Today is a day of mourning. Today is the end of something. An era, a lifetime, my childhood. I don't know.
Today my car is dead.
Okay, all the melodrama aside today was the day of decision. Its been dead for a while, sitting in its vegetable state in the lot of the auto shop. Waiting.
What does a dead car wait for? It waits for you to make a decision. It waits for you to admit that you really can't afford that $800. It waits for you to give up hope in it. It waits for you to reject its plea for help, its ploy for attention. I have turned my back on the drowning man.
So what does a car matter so much? I hardly even used it when it was around. It wasn't for lack of appreciation though, it was a difference in lifestyle. The car took me to my parent's house, and brought me home again. This was a vital function. It held an important place in my daily life. The honored position of transport.
But much, much more importantly, this car had a title, and a history:
The year was 1986. A young couple, Judy and Bob Soule had just recently completed the third addition to their burgeoning young family: Erica, who would remain the youngest member of the family. After the completion of their second addition, Bethany, five years before, the couple had moved their clan into a larger house, leaving plenty of living space for Erica upon her arrival. This was one child of the 80's who would not be raised in a dresser drawer.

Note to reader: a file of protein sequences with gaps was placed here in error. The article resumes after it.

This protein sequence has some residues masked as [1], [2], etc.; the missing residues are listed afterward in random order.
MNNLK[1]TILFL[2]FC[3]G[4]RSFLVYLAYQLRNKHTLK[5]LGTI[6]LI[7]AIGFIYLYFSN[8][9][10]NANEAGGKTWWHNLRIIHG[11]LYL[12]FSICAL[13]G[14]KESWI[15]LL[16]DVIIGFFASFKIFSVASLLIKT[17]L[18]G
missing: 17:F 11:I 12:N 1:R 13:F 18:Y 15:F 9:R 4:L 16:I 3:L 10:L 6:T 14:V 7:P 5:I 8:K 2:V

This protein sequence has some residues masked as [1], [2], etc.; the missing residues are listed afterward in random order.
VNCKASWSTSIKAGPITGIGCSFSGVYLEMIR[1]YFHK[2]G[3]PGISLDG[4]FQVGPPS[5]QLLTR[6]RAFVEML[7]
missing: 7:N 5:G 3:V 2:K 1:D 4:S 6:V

What the couple did not have was an adequate vehicle for transporting their family; their banana yellow subaru station wagon didn't even have a 5th seatbelt. They knew that to be able to roadtrip and grocery shop comfortably, they would need to plan on the contingency of the entire family needing to be in the vehicle at once. And so they began looking at vans to purchase.
A number of minivan and conversion van type options were considered. Among those manufactories that the couple considered doing their business with was the german car company, Volkswagon. They were pretty loyal to Volkswagon, having owned a camper bus (known as Abby) and a number of different Beetles in the past, as they were ass cheap cars, which was all they could afford. They eventually settled on a dark blue '87 Volkswagon Vanagon, with a silver strip around the middle.
now I'll let you all in on a little secret: those were my parents. It was not the first new car they had bought, but it was the first nice one; it had power steering, air conditioning, and the back folded down into a bed. When they bought that van I was 5 years old. I could easily walk around in it, I'm not even sure I could touch the ceiling when standing on the floor. And I was pissed that this was the van my parents had picked because I couldn't see out the windows.
I grew up in that car, and I am a sentimental person. We went camping at least once a year. I think we drove across the country in it once for every year it was alive. If not more. This is a car you could live out of. This was a car that you love. Passionately.
I practically lost my virginity in that car (it had curtains: my mother made them. I took them too when I had to clean all my things out of it). I taught at least 4 people how to drive a stick in that car. I took my first (non-familial) road trips in that car. I have slept, eaten, read, cried in that car. That car has moved me 5 times.
And now it is sitting in an auto lot in Lansing. I hope its not too lonely.
the Big Blue Wet Thing